Xapian Search for Drupal

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Here at Trellon, clients come to us all the time to looking for solutions for making knowledge more accessible through their web sites. Given that search features are a primary tool for exposing data and that the performance of Drupal's search engine is less than optimal in certain situations, we developed a module that replaces Drupal's native search features with the Xapian search engine. And here's why we did it.

Reason

A common challenge for Drupal sites is working with documents in different formats and getting them into the search engine. Drupal does not natively index PDFs and Word documents, despite the fact they are the most commonly exchanged text formats on the Internet (outside of HTML). This presents problems for sites where content is driven by document uploads, and has lead to some sub-optimal solutions and messy UI workflow patterns in the past.

Another challenge is performance. While Drupal scales well in terms of serving pages through the use of memcache, CDNs and op code caching, search functionality is another matter entirely. The organic nature of searches often defies attempts to bring this important subsystem to scale in high traffic environments. Alternative search engines, like Google's Site Search and Yahoo's web services, often need to be leveraged in order to handle the demands that come along with high utilization.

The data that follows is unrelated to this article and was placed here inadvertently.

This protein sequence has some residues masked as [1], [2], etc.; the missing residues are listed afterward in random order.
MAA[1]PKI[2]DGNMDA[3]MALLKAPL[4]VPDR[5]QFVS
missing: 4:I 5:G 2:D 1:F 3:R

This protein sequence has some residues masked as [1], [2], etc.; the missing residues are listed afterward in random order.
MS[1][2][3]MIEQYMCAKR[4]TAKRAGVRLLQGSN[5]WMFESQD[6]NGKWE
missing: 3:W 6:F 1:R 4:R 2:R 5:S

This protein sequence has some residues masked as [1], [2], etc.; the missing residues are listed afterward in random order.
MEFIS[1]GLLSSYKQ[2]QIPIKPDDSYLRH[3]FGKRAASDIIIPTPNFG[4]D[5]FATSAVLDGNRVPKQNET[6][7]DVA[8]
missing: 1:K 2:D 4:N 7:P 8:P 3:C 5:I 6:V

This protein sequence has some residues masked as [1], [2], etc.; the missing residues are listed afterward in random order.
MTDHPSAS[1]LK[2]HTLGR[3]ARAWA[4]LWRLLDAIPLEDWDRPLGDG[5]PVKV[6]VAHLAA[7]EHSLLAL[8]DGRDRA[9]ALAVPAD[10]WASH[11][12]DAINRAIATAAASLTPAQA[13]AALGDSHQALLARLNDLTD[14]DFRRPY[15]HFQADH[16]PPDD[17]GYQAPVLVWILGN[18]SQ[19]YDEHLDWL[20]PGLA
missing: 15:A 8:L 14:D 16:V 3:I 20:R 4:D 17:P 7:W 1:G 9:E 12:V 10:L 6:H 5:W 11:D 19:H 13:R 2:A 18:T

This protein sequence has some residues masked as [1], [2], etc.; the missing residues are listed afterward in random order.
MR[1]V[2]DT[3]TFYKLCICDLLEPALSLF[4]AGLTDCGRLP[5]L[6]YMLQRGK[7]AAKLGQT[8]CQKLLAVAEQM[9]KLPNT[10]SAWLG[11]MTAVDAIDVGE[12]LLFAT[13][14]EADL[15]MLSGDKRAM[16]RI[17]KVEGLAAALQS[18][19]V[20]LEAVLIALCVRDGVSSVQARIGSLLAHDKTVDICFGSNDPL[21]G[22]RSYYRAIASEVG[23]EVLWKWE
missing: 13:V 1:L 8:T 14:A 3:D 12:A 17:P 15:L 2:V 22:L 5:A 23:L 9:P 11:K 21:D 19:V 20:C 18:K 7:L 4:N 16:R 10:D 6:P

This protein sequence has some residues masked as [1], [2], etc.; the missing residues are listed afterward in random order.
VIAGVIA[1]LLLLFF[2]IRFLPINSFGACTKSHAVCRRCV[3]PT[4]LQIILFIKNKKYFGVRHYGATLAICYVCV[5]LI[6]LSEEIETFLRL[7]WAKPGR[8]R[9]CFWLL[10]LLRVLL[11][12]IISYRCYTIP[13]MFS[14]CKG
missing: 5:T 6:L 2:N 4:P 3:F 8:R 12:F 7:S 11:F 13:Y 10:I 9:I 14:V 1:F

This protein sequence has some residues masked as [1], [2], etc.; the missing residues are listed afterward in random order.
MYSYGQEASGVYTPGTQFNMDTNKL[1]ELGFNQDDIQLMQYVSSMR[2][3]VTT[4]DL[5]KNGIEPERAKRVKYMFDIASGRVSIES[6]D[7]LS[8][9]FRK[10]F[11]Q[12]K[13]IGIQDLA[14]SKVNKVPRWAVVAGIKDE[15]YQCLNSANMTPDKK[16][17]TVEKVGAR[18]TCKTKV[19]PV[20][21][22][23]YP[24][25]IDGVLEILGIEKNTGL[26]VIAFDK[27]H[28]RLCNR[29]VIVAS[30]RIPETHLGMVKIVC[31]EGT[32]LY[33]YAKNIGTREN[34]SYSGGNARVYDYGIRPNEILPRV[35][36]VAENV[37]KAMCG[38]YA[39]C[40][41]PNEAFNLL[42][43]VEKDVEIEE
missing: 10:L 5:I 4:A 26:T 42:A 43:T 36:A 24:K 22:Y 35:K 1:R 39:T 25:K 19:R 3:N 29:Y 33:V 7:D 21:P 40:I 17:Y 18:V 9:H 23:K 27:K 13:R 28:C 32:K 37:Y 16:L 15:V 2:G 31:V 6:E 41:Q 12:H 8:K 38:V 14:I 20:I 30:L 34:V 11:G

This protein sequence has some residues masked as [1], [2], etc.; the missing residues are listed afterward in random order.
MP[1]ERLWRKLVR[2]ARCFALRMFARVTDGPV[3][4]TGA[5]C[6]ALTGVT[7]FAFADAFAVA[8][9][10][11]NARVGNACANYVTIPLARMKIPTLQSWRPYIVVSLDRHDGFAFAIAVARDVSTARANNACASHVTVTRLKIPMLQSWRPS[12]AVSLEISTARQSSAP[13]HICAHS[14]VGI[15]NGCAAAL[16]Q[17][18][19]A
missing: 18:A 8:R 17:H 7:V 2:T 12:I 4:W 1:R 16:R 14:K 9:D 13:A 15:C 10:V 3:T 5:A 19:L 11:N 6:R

To attempt to solve these problems, Trellon spent some time working with at alternative search engine solutions for Drupal, and one product we came across that can get the job done is Xapain. We have just released a module that replaces Drupal's native search with Xapian, and it can be downloaded from it's Drupal project page

Xapian is an open source source engine that has some cool features. The most exciting feature is the ability to index just about any document type commonly used on the Internet - HTML, PHP, PDF, PostScript, OpenOffice/StarOffice, OpenDocument, Microsoft Word/Excel/Powerpoint/Works, Word Perfect, AbiWord, RTF, DVI, Perl POD documentation, and plain text documents. The search engine supports a full range of boolean operators for searches, meaning users can punch in AND, OR and NOT operators into their searches to get really fine grained with the results returned. Xapian supports unicode and UTF-8, meaning a content can be supported in a many different languages. It can also output to xml or csv formats, which means there are ways to get information from the search without necessarily having to bootstrap Drupal (making things like an AJAX search component possible).